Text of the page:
After my tumour diagnosis, I remember talking to my psychologist on the subject of having children. Just after my radiotherapy ended, I unexpectedly fell pregnant with baby Hope. I lost the pregnancy and it was absolutely devastating. Some months later I found myself speaking to my psychologist about the future…
We all die. News of my death is just a bit more in hand than others. And until I die, I’ll keep on living. I certainly won’t hide the realities of life and death from my son.
I have been told to expect my tumour to return. My oncologist and neurosurgeon are expecting it to come back. That is the truth of the matter, despite how many people try to put on some Pollyanna facade about it and shy away from it. This is my reality.
So I found myself talking to my psychologist and saying that I would have so much love to give a child, as would my husband. We have so many shared values and our own individual talents, skills, inspirations and life experiences to nurture and share with a child…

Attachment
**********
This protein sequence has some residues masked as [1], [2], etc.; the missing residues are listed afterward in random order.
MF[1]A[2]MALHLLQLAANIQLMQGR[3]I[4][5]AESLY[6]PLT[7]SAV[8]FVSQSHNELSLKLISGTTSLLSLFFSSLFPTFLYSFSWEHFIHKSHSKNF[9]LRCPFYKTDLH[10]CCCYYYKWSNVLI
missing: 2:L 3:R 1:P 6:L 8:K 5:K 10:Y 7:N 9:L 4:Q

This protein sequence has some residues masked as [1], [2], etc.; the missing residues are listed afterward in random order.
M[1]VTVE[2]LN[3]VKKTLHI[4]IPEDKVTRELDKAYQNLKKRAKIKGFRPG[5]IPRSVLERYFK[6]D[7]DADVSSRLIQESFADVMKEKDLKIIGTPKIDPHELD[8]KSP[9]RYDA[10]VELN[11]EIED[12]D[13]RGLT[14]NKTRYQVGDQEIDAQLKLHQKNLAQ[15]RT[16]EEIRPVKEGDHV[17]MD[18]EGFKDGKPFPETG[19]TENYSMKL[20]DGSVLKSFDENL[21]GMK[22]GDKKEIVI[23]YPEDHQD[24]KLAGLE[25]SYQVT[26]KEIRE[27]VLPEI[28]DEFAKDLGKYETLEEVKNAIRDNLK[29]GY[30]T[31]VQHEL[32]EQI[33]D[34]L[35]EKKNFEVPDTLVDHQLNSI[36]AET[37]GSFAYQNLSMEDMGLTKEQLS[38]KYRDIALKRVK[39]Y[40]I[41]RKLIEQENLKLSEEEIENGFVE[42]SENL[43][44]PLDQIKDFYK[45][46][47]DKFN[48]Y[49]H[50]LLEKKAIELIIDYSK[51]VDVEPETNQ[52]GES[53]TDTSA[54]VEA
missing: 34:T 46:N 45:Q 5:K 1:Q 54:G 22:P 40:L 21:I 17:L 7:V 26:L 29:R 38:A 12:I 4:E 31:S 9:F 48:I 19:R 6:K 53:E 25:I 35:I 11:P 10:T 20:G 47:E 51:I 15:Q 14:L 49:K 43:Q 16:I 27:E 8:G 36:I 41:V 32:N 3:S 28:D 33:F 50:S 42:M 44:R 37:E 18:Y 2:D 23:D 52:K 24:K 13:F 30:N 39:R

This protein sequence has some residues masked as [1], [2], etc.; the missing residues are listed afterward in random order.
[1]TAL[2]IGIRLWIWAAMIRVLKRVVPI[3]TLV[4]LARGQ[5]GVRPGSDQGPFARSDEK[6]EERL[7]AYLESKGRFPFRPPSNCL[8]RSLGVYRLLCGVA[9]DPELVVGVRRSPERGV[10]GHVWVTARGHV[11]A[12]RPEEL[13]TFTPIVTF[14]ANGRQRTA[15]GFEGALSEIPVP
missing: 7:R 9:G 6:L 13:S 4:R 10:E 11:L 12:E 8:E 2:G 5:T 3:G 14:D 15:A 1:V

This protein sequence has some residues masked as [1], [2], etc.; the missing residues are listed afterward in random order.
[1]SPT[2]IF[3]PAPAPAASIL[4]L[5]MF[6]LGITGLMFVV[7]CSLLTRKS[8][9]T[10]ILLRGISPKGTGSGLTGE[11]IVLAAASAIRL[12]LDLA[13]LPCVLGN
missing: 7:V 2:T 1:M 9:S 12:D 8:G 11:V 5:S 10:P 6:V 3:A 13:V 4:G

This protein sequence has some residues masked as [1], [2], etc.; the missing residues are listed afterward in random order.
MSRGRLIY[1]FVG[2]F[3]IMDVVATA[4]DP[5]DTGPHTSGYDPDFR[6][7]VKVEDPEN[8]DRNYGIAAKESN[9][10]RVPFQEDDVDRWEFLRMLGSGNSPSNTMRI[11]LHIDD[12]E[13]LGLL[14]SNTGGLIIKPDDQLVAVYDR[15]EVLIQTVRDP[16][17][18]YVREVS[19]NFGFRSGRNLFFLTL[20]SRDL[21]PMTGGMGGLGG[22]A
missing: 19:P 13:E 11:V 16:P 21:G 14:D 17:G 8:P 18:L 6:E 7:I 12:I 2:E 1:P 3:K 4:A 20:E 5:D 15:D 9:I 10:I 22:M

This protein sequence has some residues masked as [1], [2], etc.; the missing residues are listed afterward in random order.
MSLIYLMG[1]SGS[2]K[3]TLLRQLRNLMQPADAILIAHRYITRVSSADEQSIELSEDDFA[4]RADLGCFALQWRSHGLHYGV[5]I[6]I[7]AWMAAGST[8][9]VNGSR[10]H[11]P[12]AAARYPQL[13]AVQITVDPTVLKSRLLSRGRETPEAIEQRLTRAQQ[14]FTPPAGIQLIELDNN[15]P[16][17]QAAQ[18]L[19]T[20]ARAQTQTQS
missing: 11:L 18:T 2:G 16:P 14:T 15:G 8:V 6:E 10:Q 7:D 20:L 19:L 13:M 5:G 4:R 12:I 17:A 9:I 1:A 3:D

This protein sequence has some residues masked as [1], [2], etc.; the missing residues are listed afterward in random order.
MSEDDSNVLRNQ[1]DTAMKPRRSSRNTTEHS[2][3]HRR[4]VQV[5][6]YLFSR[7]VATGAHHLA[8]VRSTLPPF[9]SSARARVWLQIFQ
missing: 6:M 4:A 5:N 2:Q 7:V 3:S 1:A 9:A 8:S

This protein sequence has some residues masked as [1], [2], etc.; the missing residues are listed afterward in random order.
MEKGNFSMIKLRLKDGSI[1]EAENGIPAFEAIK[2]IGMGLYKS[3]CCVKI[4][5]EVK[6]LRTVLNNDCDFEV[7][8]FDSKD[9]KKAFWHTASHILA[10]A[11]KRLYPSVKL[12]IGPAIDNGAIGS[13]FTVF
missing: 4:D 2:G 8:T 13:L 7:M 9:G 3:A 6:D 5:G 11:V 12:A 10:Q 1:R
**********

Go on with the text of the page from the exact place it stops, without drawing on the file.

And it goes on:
“But”, I said. “It would be wrong of me to try to have a child knowing what I know. This time I got lucky – my surgery should have disabled me far more than it did and even then, look at me now. Moreover, news of my death is in hand more than it was before. How selfish would it be for me to have a child and die?”.
She listened. And reflected back to me all that I had said.